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Tasers used to subdue mentally-ill patients in Leicestershire


Tasers have been used to subdue mentally-ill patients.

Police have deployed the stun guns on patients on 13 occasions in the past three years.

In response to a Freedom of Information Act request, the force said the weapon had been used twice on mental health wards and 11 times on people officers were taking to get treatment.

A health watchdog at Leicester City Council said it would look into why Tasers were used on the patients.

In a statement, Leicestershire Police said: "In the vast majority of these cases, the individuals were attempting to self-harm and Taser was used as a method of last resort to protect them from further harm."

Superintendent Mark Newcombe, who is in charge of operations in the city, said: "We do sometimes get calls to assist medical staff in situations where there is a physical risk to a member of the public or to staff.

"Officers attending such incidents determine an appropriate response based on consideration of the threat, harm and risk posed at that time.

"The use of Taser is one of a range of tactical options that can be deployed to resolve such situations."

Managers at Leicestershire Partnership NHS Trust, which runs mental and community health services, said it had one record of a Taser being used in a ward in the past three years, rather than the two incidents stated by the police.

Teresa Smith, acting divisional director for adult mental health at the trust, said: "It is part of mental health care that, on occasion, some service users present with behaviours that may put at risk their own safety and the safety of others.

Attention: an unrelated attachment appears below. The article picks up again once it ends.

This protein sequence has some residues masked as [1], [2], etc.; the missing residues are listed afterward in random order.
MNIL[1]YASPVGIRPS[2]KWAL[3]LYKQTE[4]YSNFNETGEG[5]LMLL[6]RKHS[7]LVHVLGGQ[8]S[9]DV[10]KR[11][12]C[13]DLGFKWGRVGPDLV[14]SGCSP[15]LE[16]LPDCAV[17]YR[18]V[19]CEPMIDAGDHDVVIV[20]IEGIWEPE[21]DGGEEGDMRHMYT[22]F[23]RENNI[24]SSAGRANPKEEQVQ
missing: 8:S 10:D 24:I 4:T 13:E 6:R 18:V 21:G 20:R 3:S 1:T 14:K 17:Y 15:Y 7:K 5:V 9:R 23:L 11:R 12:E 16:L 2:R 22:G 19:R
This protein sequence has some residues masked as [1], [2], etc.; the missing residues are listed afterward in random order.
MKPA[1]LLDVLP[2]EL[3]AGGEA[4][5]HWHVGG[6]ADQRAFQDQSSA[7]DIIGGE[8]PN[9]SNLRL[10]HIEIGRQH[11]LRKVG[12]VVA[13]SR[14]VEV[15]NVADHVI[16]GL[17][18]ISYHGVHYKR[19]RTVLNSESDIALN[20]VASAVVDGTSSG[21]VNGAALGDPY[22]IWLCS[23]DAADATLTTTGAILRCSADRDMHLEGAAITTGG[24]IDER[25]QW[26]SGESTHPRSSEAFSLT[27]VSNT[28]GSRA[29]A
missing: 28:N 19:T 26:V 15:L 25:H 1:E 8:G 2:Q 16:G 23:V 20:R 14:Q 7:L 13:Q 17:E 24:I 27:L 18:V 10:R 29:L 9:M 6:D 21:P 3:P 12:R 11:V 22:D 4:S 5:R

"As a last resort and after other techniques have been considered or tried, we very occasionally ask the police to assist medical staff in situations where there is a physical risk to a member of the public or to staff."

Michael Cooke, chairman of Leicester City Council's health scrutiny commission, said: "I would like to know more about this.

"I want to find out why it was felt necessary to use this method."

Vicki Nash, head of policy and campaigns at national mental health charity Mind, said: "Tasers are extreme and controversial weapons that we believe should only be used as a last resort by police.

"They can cause extreme distress, so to use them on people who are experiencing a mental health crisis and already displaying signs of distress, can make things even more traumatic."

Speaking about the police nationwide, she said: "A better understanding of mental health problems would allow police to recognise those experiencing a crisis and defuse a situation before resorting to weapons such as Tasers.

"There is no substitute for comprehensive mental health training."

Supt Newcombe said by "working closely with mental health services", the force had been able to reduce the number of people it felt it had to detain under the Mental Health Act and reduce the average amount of time it took officers to hand those it did detain into the care of mental health professionals.

He said: "We have also introduced a mental health triage car, which is staffed by a police officer and a mental health nurse. It is available for advice and to help officers responding to mental health incidents."

He said the car was "a really good way" of making sure patients were directed towards the most suitable care while ensuring "those accountable for their actions are appropriately dealt with by the criminal justice system".

Tasers used to subdue  mentally-ill patients in Leicestershire

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